Firing an employee is stressful, painful and difficult. So it’s no wonder we put it off, avoid it, and ignore it for as long as we can.

But at some point you realize that you just have to do it. The employee is not pulling his weight, other people are picking up the slack, and his poor performance is causing damage to the business.

So how do you do it?

No surprises

It’s only common decency to give your employee a chance to improve before you make a final decision (to be sure that letting your employee go is the right thing to do, see Time to Hire Someone New?).

If you have not already done so, meet with the employee you are considering letting go, and share what you feel needs improvement for them to remain in their position. Make the changes you are looking for clear and defined, and give a time limit (30 days is a reasonable amount of time).

If after the 30 days are up, it is still clear to you that it is time to let your employee go, s/he will at least be prepared for what is coming. The decision will not hit like lightening from a clear sky, and s/he will be better prepared to accept the decision in a mature and professional fashion.

Clarity and compassion can go together

It’s important to be clear and unambiguous when you are letting an employee go. Sometimes in our desire to be kind, we tend to give unclear messages. For example, an employer may say, “I am starting to feel that this might not be working out”. Employees hearing such a statement could legitimately hope to convince the employer to keep them on.

But being clear does not mean that you have to be unkind. Some employers take the opposite tack and give very cold and impersonal notice (“this is your last day here. Please remove your belongings and leave the premises in the next half hour”). Your employees, current and past, deserve your respect and human compassion. It is possible to be unequivocal and still be human.

Here’s how: call your employee into your office, and invite them to sit down. Say that after the 30 day period, you have come to the conclusion that this is not working and it’s time to part ways. Give your employee time to digest the information, and be ready to answer their questions about how you came to the conclusion. Be prepared with information about what they will be receiving as severance pay, and offer (if relevant) to assist them in making professional connections or to serve as a reference in their job search.

It would also be respectful to discuss how they would like their colleagues to be informed – by you, by them, or in a joint email. (Of course, do not inform any of the employee’s colleagues that you are planning to let them go. The employee being fired has the right to be the first to know.)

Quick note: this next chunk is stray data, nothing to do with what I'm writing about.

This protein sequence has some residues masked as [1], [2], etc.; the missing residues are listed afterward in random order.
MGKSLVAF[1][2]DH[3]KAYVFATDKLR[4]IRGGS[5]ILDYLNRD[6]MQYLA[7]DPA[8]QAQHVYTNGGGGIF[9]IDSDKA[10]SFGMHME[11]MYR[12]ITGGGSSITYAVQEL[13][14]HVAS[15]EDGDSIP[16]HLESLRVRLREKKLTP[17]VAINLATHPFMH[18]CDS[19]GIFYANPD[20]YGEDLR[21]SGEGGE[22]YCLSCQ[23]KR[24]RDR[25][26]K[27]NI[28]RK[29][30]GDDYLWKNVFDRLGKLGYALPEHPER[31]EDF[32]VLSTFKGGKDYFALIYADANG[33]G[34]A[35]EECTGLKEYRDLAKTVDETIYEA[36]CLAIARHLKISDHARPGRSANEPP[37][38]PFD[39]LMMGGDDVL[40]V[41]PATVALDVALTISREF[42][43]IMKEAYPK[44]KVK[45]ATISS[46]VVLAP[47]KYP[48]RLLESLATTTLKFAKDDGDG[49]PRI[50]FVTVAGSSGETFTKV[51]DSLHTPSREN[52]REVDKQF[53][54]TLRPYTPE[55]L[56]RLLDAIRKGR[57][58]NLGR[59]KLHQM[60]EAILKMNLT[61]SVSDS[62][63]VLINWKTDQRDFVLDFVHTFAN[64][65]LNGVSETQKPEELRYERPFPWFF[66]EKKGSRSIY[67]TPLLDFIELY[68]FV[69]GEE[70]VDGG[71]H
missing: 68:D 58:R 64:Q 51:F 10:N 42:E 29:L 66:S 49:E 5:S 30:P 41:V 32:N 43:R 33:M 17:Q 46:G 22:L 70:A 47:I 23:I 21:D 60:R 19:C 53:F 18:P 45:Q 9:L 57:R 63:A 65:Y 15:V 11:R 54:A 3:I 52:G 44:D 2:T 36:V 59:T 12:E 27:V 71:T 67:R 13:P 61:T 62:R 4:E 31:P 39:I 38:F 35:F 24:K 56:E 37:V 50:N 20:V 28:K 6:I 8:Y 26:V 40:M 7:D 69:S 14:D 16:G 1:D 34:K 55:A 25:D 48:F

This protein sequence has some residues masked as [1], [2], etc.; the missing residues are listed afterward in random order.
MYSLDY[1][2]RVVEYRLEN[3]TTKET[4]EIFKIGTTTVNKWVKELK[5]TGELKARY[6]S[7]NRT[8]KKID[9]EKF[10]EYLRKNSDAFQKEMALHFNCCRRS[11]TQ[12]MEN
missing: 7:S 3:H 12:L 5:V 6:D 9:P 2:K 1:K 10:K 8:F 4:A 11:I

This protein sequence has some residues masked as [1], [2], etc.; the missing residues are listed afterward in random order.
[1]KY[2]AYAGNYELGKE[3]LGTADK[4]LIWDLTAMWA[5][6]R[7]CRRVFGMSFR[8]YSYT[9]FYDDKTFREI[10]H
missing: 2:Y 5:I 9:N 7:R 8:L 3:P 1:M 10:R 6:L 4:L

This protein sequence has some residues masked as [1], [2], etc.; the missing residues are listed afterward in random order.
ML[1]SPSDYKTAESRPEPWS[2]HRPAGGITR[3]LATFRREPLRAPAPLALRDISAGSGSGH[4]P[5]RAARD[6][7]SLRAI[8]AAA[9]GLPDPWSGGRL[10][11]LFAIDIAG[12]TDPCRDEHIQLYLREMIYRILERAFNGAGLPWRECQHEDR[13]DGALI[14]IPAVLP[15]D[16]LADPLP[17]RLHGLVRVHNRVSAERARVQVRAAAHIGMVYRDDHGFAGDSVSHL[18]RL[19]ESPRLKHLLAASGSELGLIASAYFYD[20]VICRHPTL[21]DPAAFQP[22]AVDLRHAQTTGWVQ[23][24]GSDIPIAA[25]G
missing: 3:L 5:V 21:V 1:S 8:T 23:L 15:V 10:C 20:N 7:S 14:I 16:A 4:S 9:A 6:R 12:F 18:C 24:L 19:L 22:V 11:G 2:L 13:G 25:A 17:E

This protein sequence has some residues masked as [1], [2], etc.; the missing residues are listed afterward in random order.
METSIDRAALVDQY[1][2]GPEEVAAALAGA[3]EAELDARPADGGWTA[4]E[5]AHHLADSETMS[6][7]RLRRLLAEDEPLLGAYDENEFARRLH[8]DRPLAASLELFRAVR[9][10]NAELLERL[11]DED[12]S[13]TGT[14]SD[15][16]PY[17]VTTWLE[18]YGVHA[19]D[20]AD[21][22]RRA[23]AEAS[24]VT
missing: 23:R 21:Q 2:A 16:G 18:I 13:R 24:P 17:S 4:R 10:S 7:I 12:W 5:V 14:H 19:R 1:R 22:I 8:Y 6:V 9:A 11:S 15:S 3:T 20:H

Decency is a two way street

Some employers fear that the fired employee will be so angry or resentful that they may cause damage to company property, destroy or share sensitive information, or otherwise respond inappropriately. This is why many companies have a policy of escorting the employee out the door, with their things, immediately following the termination of their employment. Some companies even have access to the employee’s computer and email accounts blocked during the termination meeting.

While such fears may be legitimate, treating a person who has so recently been a trusted member of a professional team like a convicted felon is sure to be experienced as an insult heaped upon the injury of letting them go. In addition, other employees watching the painful scene may begin to feel concern about their own value and how they may be treated in the event that they are let go in the future.

On the other hand, if treated with decency and respect throughout the process, the employee is much more likely to respond in kind, demonstrating willingness to assist with the transition of the role or through assuring that relevant information and data is preserved in an organized and accessible manner for their successor.

Of course, if you have reason to believe or suspect that this specific employee is not to be trusted, and particularly if lack of trustworthiness was the central reason for their dismissal, you may want to safeguard sensitive data and information.

Firing an employee is no fun; being fired is much worse. If you are able to let your employees go with fair warning, clarity, and compassion, you will have helped them through a painful transition, while signaling to the rest of your team that you will treat them with decency, kindness and respect even when they are no longer in your employ.